• Provide support and training with regard to dealing with administration at home universities.

  • Assist with professional development in the field.

  • Provide contacts with other women in science in the states and abroad.”

Women in Computer Science and Technology Resources

Association for Women in Computing (AWC)

From their website: “The Association for Women in Computing (AWC) was founded in Washington, D.C. in 1978 and is one of the first professional organizations for women in computing. AWC is dedicated to promoting the advancement of women in the computing professions. Our members include many types of computer professionals, such as programmers, system analysts, operators, technical writers, Internet specialists, trainers and consultants.”

National Center for Women & Information Technology

From their website: “The National Center for Women & Information Technology (NCWIT) is a non-profit community of 1,400 universities, companies, non-profits, and government organizations nationwide working to increase girls’ and women’s meaningful participation in computing. NCWIT equips change leaders with resources for taking action in recruiting, retaining, and advancing women across the entire computing ecosystem (K-12 through career).”

Women in AI

From their website: “Women in AI (WAI) is a nonprofit do-tank working towards gender-inclusive AI that benefits global society. Our mission is to increase female representation and participation in AI. We are a community-driven initiative bringing empowerment, knowledge and active collaboration via education, research, events, and blogging.

blackgirlscode.com

From their website: “Our Vision [is to] increase the number of women of color in the digital space by empowering girls of color ages 7 to 17 to become innovators in STEM fields, leaders in their communities, and builders of their own futures through exposure to computer science and technology. To provide African-American youth with the skills to occupy some of the 1.4 million computing job openings expected to be available in the U.S. by 2020, and to train 1 million girls by 2040.”

Full Stack Academy: 15 Tech Organizations Actively Supporting Black Coders

IEEE Women in Computing Resource Page

CIO article “16 organizations for women in tech”

Women in Linguistics Resources

Women in Linguistics Mentoring Alliance

From their website: “This project provides women in linguistics with mentors to help them with professional development skills and advice at all stages of their careers: from undergraduates to women in senior positions.”

Committee on Gender Equity in Linguistics

From their website: “The work of the Committee includes, but is not limited to, the following:

  • Monitoring and advancing the status of women in linguistics.

  • Proposing to the Executive Committee LSA policies regarding the rights, opportunities, and needs of women in linguistics, as well as evaluating said policies.

  • Maintaining liaison with other organizations concerned with gender diversity and equality in linguistics and allied fields and investigating possibilities for cooperating with such groups on specific projects.

  • Advocating for the Society's Guidelines for Inclusive Language, proposing revisions or additions to the Executive Committee as deemed appropriate.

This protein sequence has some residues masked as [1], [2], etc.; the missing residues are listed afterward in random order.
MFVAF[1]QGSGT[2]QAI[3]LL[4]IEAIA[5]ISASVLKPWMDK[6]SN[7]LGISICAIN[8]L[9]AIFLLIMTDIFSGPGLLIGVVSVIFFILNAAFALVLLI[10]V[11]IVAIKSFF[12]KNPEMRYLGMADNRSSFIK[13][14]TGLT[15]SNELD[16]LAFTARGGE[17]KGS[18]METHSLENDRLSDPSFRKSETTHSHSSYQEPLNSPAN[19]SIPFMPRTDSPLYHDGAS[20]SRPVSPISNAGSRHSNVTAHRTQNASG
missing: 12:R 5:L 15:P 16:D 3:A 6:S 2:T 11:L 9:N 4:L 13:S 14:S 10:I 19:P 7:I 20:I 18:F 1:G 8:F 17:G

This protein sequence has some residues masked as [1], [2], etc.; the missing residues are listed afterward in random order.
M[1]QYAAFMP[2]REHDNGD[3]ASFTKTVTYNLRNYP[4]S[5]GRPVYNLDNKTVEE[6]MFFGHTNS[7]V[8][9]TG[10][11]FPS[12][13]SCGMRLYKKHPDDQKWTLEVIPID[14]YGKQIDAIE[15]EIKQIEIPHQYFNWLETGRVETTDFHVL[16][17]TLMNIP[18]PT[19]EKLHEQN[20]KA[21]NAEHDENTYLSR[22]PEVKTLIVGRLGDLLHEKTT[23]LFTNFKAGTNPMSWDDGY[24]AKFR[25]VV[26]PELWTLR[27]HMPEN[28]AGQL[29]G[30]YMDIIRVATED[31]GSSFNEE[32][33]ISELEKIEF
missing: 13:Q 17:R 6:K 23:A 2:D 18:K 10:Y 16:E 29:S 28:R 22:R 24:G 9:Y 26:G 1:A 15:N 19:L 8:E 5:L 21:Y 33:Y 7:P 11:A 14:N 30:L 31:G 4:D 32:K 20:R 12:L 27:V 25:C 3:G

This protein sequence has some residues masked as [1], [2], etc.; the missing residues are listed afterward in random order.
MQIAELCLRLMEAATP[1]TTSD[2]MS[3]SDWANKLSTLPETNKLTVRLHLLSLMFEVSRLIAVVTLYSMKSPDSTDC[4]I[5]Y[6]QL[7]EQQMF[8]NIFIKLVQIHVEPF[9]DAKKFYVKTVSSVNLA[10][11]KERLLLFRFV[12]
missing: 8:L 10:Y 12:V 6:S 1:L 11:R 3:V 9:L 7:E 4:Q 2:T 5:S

• Organizing professional development programming to assist women in advancing their careers as linguists.

  • Encouraging research on language and gender, as well as gender and sexuality.”

Women in Philosophy Resources

The Society for Women in Philosophy

From their website: “The Society for Women in Philosophy was started in 1972 to promote and support women in philosophy. SWIP holds divisional meetings, meetings in conjunction with the meetings of the American Philosophical Association, and it publishes newsletters.”

Collegium of Black Women Philosophers

From their website: “The Collegium of Black Women Philosophers (CBWP) is a philosophical organization whose purpose is to encourage and foster a networking and mentoring relationship between the underrepresented Black women in philosophy including undergraduate students and graduate students as well as assistant, associate, and full professors in the Academy.  The objective of the CBWP is to mentor and retain the Black women who are currently professors or graduate students in philosophy while simultaneously recruiting more Black women into the discipline.”

The International Association of Women Philosophers

From their website: “The International Association of Women Philosophers is a professional association and network that provides a forum for discussion, interaction and cooperation among women engaged in teaching and research in all aspects of philosophy, with a particular emphasis on feminist philosophy. Founded in 1976 in Würzburg (Germany) as “Association of Women Philosophers” (APh), the IAPh has gradually grown into an international organization with members all over the world. Currently the IAPh has more than 380 members from more than 35 different countries.”

Our Map for The Gap (MAP)

From their website: “MAP’s mission is to address structural injustices in academic philosophy and to remove barriers that impede participation in academic philosophy for members of marginalized groups. Through our international organizing team and graduate student-led network of autonomous chapters around the world, we aim to examine and dismantle mechanisms that prevent students from marginalized groups from participating in academic philosophy, as well as to promote philosophical work done from marginalized perspectives, and help improve working conditions for scholars from marginalized backgrounds.”

Women in Psychology Resources

Association for Women in Psychology